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by Giulio Prisco, Nov 16, 2017

IBM Partners with the CDC to Bring Blockchains to Public Health


IBM

In Watson Health’s panel discussion at the Fast Company Innovation Festival in New York, IBM’s Chief Science Officer Shahram Ebadollahi announced that IBM Watson Health has signed an agreement with the Centers for Disease Control and Prevention (CDC) to explore the benefits of blockchain and distributed ledger technology (DLT) in the health sector. The CDC and Watson Health expect the joint effort to also boost DLT adoption across U.S. government agencies.

“This is, in essence, an extension of the work we’ve been doing this year with the FDA,” said Ebadollahi, “exploring owner-mediated data exchange using blockchain [technology].”

In January, IBM Watson Health established a partnership with the FDA to define a secure, efficient and scalable exchange of health data using blockchain technology, with an initial focus on oncology-related data. IBM and the FDA are exploring the exchange of owner-mediated data from several sources, such as electronic medical records, clinical trials, genomic data and health data from mobile devices, wearables and the Internet of Things (IoT).

In 2016, IBM and the New York Genome Center partnered to create a comprehensive and open repository of genetic data to accelerate cancer research and scale access to precision medicine using Watson, IBM’s artificial intelligence (AI) system.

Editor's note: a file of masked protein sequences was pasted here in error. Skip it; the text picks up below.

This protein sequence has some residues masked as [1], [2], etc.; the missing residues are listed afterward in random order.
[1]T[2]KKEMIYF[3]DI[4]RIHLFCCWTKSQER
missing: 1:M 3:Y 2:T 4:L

According to Ebadollahi, the CDC will issue a more detailed announcement about the partnership with Watson Health. The CDC is working on several proofs of concept based on blockchain technology, and plans to build real DLT applications for the public health sector next year, as recently reported by MIT Technology Review.

“Public health and blockchain [technology] really do belong together,” said Jim Nasr, chief software architect at the CDC’s Center for Surveillance, Epidemiology, and Laboratory Services. “Moving that data from one peer to another in a secure manner, in a compliant manner and in a transparent manner — as quickly as possible — is a key part of the business model.”

Nasr added that DLT could give the CDC a way to store and share health data much faster while complying with security and privacy laws, which could be especially important during a public health crisis like a pandemic.

Ebadollahi and IBM’s Chief Health Officer Kyu Rhee elaborated on the possibilities of combining blockchain and AI technologies — two strategic technologies that IBM is vigorously pursuing — for enabling healthcare providers to deliver more effective services. The new services would use DLT to securely manage and share data and AI to extract actionable information and patterns from the data.

“When a bunch of physicists collaborated and created this thing called the World Wide Web a few decades ago, nobody imagined Facebook and Google and Amazon,” said Ebadollahi. “With blockchain [technology] we can collect data and extract insights through AI, and the future will have an economy around that we can hardly even imagine right now.”

According to Rhee, AI is where the internet was in 1993, and AI applications in healthcare will see momentous growth in the next decades. In Rhee’s estimation, the amount of research and clinical data in the healthcare sector is exploding, and no unaided specialist can keep up.

“Blockchain [technology] is very useful when there are so many actors in the system,” said Ebadollahi. “It enables the ecosystem of data in healthcare to have more fluidity.”

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